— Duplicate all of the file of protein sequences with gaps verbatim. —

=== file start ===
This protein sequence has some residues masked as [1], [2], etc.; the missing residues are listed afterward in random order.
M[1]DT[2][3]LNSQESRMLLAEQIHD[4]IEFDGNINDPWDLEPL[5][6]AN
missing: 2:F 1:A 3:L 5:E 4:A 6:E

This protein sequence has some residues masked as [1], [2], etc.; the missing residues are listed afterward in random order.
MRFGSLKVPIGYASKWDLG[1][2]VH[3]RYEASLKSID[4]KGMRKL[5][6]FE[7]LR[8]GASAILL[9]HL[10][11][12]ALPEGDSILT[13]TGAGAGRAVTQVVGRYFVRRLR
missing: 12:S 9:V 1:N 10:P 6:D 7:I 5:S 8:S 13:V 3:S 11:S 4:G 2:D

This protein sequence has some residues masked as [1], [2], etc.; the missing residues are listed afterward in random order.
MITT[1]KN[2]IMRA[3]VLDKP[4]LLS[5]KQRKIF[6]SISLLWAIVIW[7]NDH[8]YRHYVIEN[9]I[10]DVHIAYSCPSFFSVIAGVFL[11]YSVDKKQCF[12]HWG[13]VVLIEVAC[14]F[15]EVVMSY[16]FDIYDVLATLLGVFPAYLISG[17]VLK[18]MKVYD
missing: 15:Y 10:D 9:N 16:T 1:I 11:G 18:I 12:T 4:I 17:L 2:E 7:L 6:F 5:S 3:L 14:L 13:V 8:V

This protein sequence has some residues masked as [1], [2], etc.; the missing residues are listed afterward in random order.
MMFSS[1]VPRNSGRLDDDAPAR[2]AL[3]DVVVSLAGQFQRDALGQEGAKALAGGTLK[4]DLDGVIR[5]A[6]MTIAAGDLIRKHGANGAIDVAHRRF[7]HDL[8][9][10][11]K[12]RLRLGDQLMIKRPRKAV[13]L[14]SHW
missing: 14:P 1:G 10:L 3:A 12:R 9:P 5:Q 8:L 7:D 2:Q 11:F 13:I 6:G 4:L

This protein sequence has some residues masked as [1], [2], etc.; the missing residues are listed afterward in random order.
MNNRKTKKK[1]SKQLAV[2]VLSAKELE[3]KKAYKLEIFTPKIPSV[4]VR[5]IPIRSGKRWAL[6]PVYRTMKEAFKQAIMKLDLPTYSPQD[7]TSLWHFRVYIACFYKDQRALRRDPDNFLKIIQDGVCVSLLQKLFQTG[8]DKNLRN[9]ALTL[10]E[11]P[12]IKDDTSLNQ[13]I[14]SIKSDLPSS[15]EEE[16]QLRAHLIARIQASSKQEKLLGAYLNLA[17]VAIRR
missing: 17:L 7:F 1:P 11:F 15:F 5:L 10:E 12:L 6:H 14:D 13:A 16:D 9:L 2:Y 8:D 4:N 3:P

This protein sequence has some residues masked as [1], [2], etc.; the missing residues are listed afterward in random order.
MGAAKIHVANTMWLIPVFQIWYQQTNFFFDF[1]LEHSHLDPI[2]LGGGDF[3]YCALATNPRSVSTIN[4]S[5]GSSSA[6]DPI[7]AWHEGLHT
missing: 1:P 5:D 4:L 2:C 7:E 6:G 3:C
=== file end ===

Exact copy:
This protein sequence has some residues masked as [1], [2], etc.; the missing residues are listed afterward in random order.
M[1]DT[2][3]LNSQESRMLLAEQIHD[4]IEFDGNINDPWDLEPL[5][6]AN
missing: 2:F 1:A 3:L 5:E 4:A 6:E

This protein sequence has some residues masked as [1], [2], etc.; the missing residues are listed afterward in random order.
MRFGSLKVPIGYASKWDLG[1][2]VH[3]RYEASLKSID[4]KGMRKL[5][6]FE[7]LR[8]GASAILL[9]HL[10][11][12]ALPEGDSILT[13]TGAGAGRAVTQVVGRYFVRRLR
missing: 12:S 9:V 1:N 10:P 6:D 7:I 5:S 8:S 13:V 3:S 11:S 4:G 2:D

This protein sequence has some residues masked as [1], [2], etc.; the missing residues are listed afterward in random order.
MITT[1]KN[2]IMRA[3]VLDKP[4]LLS[5]KQRKIF[6]SISLLWAIVIW[7]NDH[8]YRHYVIEN[9]I[10]DVHIAYSCPSFFSVIAGVFL[11]YSVDKKQCF[12]HWG[13]VVLIEVAC[14]F[15]EVVMSY[16]FDIYDVLATLLGVFPAYLISG[17]VLK[18]MKVYD
missing: 15:Y 10:D 9:N 16:T 1:I 11:G 18:I 12:T 4:I 17:L 2:E 7:L 6:F 5:S 3:L 14:L 13:V 8:V

This protein sequence has some residues masked as [1], [2], etc.; the missing residues are listed afterward in random order.
MMFSS[1]VPRNSGRLDDDAPAR[2]AL[3]DVVVSLAGQFQRDALGQEGAKALAGGTLK[4]DLDGVIR[5]A[6]MTIAAGDLIRKHGANGAIDVAHRRF[7]HDL[8][9][10][11]K[12]RLRLGDQLMIKRPRKAV[13]L[14]SHW
missing: 14:P 1:G 10:L 3:A 12:R 9:P 5:Q 8:L 7:D 2:Q 11:F 13:I 6:G 4:L

This protein sequence has some residues masked as [1], [2], etc.; the missing residues are listed afterward in random order.
MNNRKTKKK[1]SKQLAV[2]VLSAKELE[3]KKAYKLEIFTPKIPSV[4]VR[5]IPIRSGKRWAL[6]PVYRTMKEAFKQAIMKLDLPTYSPQD[7]TSLWHFRVYIACFYKDQRALRRDPDNFLKIIQDGVCVSLLQKLFQTG[8]DKNLRN[9]ALTL[10]E[11]P[12]IKDDTSLNQ[13]I[14]SIKSDLPSS[15]EEE[16]QLRAHLIARIQASSKQEKLLGAYLNLA[17]VAIRR
missing: 17:L 7:F 1:P 11:F 15:F 5:L 10:E 12:L 6:H 14:D 13:A 16:D 9:L 2:Y 8:D 4:N 3:P

This protein sequence has some residues masked as [1], [2], etc.; the missing residues are listed afterward in random order.
MGAAKIHVANTMWLIPVFQIWYQQTNFFFDF[1]LEHSHLDPI[2]LGGGDF[3]YCALATNPRSVSTIN[4]S[5]GSSSA[6]DPI[7]AWHEGLHT
missing: 1:P 5:D 4:L 2:C 7:E 6:G 3:C